Ronch Ranch — Nightshift publishing
An Excerpt From: Ronch Ranch
Copyright © MARI FREEMAN, 2012
Raymond Ronch looked over his recently acquired reading glasses and sighed heavily. Before he could think further on the implications of the glasses, his mother roared into the room in a blur of red and purple. He’d bought her the infernal scooter to make it easier for her to get around the ranch. Her dementia had gotten worse and she refused to get on the Gator six-wheeler, insisting the vehicle would devour her instantly. He’d had no luck convincing her that Gator was the brand name and not the actual reptilian creature come to life to make a meal of her.
She slammed the contraption into his large mahogany desk. She’d been on the scooter almost constantly for the last twenty-four hours since its arrival. It was all they could do to get her to eat a little and sleep through the night.
“Wahoo! This thing is like a new puppy on a hot wooden deck!”
Ray had no clue what that meant but it lightened his heart for a moment. She yanked the helmet off her head and tossed it aside with no regard for its landing zone. Ray cringed as the thing smashed into a sterling silver picture frame that had been displaying a favorite family photo.
“What’s a matter, Ray-Ray?” His mother grinned bigger than she had been in the now-tattered photo. “You look like a snake took a nap in your jock strap.”
He had to laugh as he shook his head. Today was a good day. She knew his name and was outside moving around. Two days ago, she was quiet and sat alone in a rocker on the porch ’til midnight. He’d let her have her fun while she was up and manic like this. After all, there were six hundred acres on their farm and with a helmet, she was mostly safe. He had seven ranch hands and a little brother to look after her.
“You need a good woman, Ray. Some hot lovin’ would put a hitch right back in your giddy-up.” She blinked and looked at the floor for a moment, and her brows drew together. “I’m sorry. Candy left you? Right?” Her face twisted with the effort to recount memories that should come as natural as the sunrise. “Or is she still here?”
“No, Mom. Candy left a few years back.” And even though his gut clenched, he knew he was better off without the ex-wife. She had never accepted how he wanted to live his life. Ray pulled himself from behind the desk. A change in subject was needed here for the both of them. The accounting jumble would have his attention later. A few hours wouldn’t make a difference in fixing the mess his mom had made of the books over the last few years. His eyes had been crossing for days trying to figure out the tax forms anyway.
His mom was alert and her eyes shining this morning. He kissed her forehead and pushed a stray lock of gray hair off her forehead. He backed the Moped up and turned it around in the office and pointed her to the door. “Let’s go see if we can help Dave. The next group gets here in a couple hours.” He replaced her Spiderman helmet, snapped it tight and took a moment to right the broken picture frame. The four of them, all happy and much younger, peered back at him from the photo. Things had been different then. He and Dave were boys, his father was still alive and his mother as tough and as sharp as a cactus patch. Things had been simple.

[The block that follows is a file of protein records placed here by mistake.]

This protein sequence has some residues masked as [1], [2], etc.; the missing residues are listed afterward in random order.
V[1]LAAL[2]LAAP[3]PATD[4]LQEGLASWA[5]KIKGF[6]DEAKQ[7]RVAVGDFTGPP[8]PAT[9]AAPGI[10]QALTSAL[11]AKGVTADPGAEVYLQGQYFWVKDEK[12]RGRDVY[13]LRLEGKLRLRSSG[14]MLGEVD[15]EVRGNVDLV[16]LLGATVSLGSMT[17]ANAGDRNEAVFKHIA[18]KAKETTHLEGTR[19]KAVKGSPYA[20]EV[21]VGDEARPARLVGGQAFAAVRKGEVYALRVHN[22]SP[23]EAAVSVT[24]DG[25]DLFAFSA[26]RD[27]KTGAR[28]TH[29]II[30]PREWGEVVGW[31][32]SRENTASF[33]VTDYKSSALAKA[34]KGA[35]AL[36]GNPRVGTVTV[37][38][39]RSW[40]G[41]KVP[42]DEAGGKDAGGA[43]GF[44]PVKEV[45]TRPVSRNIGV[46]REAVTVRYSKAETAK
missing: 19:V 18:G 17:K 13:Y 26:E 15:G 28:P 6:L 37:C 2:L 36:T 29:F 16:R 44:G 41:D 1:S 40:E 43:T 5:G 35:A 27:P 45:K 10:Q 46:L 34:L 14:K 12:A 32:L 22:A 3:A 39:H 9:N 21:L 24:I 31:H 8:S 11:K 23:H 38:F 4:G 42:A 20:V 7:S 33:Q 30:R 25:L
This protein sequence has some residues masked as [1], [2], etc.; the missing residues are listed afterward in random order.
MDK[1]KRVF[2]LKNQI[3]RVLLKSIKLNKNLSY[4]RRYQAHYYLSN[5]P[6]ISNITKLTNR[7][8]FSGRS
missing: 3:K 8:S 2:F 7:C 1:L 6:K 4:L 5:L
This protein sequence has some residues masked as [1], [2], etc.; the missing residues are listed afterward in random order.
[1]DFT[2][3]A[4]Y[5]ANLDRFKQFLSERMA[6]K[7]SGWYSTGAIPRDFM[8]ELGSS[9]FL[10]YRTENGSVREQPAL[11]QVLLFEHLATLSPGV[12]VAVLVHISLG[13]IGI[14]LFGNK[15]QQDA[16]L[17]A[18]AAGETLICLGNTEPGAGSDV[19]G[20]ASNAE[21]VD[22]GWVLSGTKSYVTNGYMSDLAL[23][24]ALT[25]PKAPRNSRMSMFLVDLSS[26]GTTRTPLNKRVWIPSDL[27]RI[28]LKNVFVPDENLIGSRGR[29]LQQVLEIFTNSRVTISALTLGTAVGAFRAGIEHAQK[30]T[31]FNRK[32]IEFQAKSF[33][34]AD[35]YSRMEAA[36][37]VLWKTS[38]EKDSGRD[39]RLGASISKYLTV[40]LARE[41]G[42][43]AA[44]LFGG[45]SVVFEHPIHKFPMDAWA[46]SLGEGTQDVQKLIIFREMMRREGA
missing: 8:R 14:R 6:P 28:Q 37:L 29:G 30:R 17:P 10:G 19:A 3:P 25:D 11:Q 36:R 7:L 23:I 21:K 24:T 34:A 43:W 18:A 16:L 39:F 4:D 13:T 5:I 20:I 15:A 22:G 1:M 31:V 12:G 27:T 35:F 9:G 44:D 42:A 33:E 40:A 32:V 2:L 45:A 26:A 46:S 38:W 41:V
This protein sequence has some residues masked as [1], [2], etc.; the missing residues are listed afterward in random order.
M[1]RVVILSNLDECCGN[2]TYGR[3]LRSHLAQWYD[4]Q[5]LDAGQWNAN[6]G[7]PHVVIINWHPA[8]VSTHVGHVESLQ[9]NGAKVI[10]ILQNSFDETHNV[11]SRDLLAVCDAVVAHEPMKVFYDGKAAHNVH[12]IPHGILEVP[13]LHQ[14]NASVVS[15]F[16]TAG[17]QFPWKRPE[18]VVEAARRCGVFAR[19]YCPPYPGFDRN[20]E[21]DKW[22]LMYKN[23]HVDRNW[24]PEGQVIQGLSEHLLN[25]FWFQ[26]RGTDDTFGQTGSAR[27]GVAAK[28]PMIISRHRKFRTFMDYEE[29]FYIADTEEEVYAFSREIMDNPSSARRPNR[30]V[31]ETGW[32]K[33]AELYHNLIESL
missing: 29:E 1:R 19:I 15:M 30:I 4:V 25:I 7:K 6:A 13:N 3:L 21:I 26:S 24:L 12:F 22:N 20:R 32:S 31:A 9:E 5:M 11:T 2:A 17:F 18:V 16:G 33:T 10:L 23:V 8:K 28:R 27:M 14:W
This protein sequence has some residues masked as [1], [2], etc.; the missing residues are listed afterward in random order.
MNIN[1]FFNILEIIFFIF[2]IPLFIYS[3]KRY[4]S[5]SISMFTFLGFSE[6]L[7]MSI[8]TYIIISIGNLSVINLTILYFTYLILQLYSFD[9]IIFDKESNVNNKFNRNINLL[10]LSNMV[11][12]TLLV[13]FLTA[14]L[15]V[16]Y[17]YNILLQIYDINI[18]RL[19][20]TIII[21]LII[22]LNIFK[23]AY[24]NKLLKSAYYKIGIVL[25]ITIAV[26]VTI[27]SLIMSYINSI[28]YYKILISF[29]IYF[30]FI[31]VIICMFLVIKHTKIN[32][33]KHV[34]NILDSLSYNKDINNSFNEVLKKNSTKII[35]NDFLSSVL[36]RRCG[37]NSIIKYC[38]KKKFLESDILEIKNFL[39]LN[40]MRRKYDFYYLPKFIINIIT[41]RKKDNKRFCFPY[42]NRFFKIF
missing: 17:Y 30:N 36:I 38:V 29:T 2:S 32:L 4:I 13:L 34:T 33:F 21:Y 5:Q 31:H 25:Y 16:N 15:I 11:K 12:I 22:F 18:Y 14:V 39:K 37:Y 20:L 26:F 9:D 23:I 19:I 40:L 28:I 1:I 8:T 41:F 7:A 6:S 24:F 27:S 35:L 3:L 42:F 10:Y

His mom steered the little motorbike out of his office, through the living room, back out the still open front double doors. She and the scooter bounded down the front porch steps with little regard for her safety or the house. She looked like a mechanical bucking bull bouncing her way down. Dave rushed over from the big barn.
“Holy shit, Ray. She’s gonna kill herself.” But she was off and had ducked into the round pen just inside the ranch gates.
He shook his head. “I know. But she made the decision for us.” He grinned remembering the conversation with her lawyer. Sex or sudden impact. That’s how I want to go out! she’d said, slamming her own version of a power of attorney on his desk. Don’t let these worrywart boys make my final days sappy and boring. Ain’t my style.
“Got a call from Jed. The bus is early. Should be here in a few minutes.” Dave took his hat off and wiped the sweat from his brow. “I reckon a crazy woman on scooter is exactly what folks are expecting first thing on a Texas dude ranch.” He tucked his shirt into his Wranglers. Dave had been the go-as-you-please of the two brothers. But the death of their father, their mother’s illness and the tax issues had made both the boys the worrywarts Momma had accused them of being.